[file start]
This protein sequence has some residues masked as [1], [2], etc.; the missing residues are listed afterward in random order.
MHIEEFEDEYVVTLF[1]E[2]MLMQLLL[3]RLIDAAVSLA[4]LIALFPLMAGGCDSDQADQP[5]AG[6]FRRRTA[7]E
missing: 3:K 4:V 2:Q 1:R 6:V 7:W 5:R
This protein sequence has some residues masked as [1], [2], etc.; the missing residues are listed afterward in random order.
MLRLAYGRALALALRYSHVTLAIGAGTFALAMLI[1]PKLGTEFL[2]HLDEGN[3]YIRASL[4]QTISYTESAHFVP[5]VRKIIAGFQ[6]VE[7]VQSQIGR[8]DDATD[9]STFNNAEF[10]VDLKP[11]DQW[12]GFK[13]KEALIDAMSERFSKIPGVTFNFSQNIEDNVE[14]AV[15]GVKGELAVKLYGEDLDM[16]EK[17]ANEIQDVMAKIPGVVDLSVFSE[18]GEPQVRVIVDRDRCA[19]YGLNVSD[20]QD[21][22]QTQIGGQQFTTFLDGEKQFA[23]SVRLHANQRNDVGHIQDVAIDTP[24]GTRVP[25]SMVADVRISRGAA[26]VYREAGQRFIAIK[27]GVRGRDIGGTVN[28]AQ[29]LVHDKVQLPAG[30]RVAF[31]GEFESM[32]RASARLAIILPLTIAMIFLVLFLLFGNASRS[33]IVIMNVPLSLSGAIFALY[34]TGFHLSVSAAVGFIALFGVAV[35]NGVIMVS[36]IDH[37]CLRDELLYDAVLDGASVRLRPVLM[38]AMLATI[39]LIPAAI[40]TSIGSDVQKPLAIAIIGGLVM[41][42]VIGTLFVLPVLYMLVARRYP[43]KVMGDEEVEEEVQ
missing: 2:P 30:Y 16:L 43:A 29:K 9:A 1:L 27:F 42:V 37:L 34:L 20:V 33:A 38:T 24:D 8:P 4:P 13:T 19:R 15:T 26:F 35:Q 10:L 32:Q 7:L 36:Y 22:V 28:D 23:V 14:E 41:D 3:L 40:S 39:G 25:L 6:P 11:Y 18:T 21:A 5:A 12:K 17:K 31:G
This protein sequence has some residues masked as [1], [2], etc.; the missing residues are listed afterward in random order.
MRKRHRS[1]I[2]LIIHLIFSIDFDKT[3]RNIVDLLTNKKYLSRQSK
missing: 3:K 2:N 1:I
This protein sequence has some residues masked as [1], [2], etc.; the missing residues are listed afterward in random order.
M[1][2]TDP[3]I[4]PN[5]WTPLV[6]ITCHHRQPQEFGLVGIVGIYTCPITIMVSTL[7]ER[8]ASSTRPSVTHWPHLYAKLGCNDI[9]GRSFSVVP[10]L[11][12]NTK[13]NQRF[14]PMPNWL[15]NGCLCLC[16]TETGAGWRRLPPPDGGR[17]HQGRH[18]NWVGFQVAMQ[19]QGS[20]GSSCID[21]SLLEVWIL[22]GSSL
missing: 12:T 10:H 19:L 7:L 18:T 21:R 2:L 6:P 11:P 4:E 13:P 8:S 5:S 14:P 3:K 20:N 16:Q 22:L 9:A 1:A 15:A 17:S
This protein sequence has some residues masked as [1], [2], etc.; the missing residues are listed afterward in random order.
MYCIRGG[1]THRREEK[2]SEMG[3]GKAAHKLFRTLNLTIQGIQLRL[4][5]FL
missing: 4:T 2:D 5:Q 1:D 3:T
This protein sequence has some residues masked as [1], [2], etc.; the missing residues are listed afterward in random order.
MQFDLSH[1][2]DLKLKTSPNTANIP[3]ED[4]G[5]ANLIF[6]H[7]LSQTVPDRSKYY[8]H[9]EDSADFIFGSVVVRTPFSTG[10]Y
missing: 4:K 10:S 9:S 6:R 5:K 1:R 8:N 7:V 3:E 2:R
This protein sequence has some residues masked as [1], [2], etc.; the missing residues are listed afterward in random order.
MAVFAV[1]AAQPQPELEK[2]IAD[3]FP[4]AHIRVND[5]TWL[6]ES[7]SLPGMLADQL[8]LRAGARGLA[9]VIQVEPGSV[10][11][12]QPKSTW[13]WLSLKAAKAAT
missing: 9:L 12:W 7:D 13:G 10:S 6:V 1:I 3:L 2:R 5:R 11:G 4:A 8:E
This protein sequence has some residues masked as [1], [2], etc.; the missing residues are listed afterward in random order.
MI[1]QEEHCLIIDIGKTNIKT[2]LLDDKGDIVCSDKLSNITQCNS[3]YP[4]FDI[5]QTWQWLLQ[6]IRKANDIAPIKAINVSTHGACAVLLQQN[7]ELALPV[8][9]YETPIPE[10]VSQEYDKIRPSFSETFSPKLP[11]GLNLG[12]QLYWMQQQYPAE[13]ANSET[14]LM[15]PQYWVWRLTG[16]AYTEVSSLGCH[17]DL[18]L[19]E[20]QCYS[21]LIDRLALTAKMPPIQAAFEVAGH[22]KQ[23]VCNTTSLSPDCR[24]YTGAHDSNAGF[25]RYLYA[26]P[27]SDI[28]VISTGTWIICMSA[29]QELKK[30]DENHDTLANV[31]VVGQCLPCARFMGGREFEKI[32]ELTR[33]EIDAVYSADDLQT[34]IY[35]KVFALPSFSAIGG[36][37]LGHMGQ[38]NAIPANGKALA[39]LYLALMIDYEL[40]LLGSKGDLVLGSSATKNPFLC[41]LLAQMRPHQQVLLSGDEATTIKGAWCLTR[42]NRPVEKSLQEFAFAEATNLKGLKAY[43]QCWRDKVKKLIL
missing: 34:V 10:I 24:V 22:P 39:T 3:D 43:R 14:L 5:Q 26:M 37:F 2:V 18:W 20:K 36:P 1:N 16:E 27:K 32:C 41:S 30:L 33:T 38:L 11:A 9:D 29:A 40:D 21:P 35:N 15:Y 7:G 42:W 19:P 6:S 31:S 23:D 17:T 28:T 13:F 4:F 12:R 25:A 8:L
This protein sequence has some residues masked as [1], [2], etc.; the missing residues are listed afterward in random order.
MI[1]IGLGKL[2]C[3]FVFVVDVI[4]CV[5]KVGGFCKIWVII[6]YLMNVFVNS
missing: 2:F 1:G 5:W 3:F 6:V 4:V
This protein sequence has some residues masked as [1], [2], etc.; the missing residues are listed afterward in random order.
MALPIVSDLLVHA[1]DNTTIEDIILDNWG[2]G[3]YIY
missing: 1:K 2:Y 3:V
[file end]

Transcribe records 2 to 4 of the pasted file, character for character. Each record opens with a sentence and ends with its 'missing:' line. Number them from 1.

This protein sequence has some residues masked as [1], [2], etc.; the missing residues are listed afterward in random order.
MLRLAYGRALALALRYSHVTLAIGAGTFALAMLI[1]PKLGTEFL[2]HLDEGN[3]YIRASL[4]QTISYTESAHFVP[5]VRKIIAGFQ[6]VE[7]VQSQIGR[8]DDATD[9]STFNNAEF[10]VDLKP[11]DQW[12]GFK[13]KEALIDAMSERFSKIPGVTFNFSQNIEDNVE[14]AV[15]GVKGELAVKLYGEDLDM[16]EK[17]ANEIQDVMAKIPGVVDLSVFSE[18]GEPQVRVIVDRDRCA[19]YGLNVSD[20]QD[21][22]QTQIGGQQFTTFLDGEKQFA[23]SVRLHANQRNDVGHIQDVAIDTP[24]GTRVP[25]SMVADVRISRGAA[26]VYREAGQRFIAIK[27]GVRGRDIGGTVN[28]AQ[29]LVHDKVQLPAG[30]RVAF[31]GEFESM[32]RASARLAIILPLTIAMIFLVLFLLFGNASRS[33]IVIMNVPLSLSGAIFALY[34]TGFHLSVSAAVGFIALFGVAV[35]NGVIMVS[36]IDH[37]CLRDELLYDAVLDGASVRLRPVLM[38]AMLATI[39]LIPAAI[40]TSIGSDVQKPLAIAIIGGLVM[41][42]VIGTLFVLPVLYMLVARRYP[43]KVMGDEEVEEEVQ
missing: 2:P 30:Y 16:L 43:A 29:K 9:A 1:L 27:F 42:V 37:L 34:L 20:V 33:A 38:T 24:D 8:P 4:P 13:T 19:R 15:T 26:F 35:Q 10:L 32:Q 7:L 36:Y 22:V 28:D 23:V 14:E 41:D 3:L 40:S 39:G 25:L 6:P 11:Y 18:T 21:A 5:A 12:K 17:K 31:G
This protein sequence has some residues masked as [1], [2], etc.; the missing residues are listed afterward in random order.
MRKRHRS[1]I[2]LIIHLIFSIDFDKT[3]RNIVDLLTNKKYLSRQSK
missing: 3:K 2:N 1:I
This protein sequence has some residues masked as [1], [2], etc.; the missing residues are listed afterward in random order.
M[1][2]TDP[3]I[4]PN[5]WTPLV[6]ITCHHRQPQEFGLVGIVGIYTCPITIMVSTL[7]ER[8]ASSTRPSVTHWPHLYAKLGCNDI[9]GRSFSVVP[10]L[11][12]NTK[13]NQRF[14]PMPNWL[15]NGCLCLC[16]TETGAGWRRLPPPDGGR[17]HQGRH[18]NWVGFQVAMQ[19]QGS[20]GSSCID[21]SLLEVWIL[22]GSSL
missing: 12:T 10:H 19:L 7:L 18:T 21:R 2:L 6:P 11:P 4:E 13:P 8:S 5:S 14:P 3:K 20:N 16:Q 22:L 9:A 1:A 15:A 17:S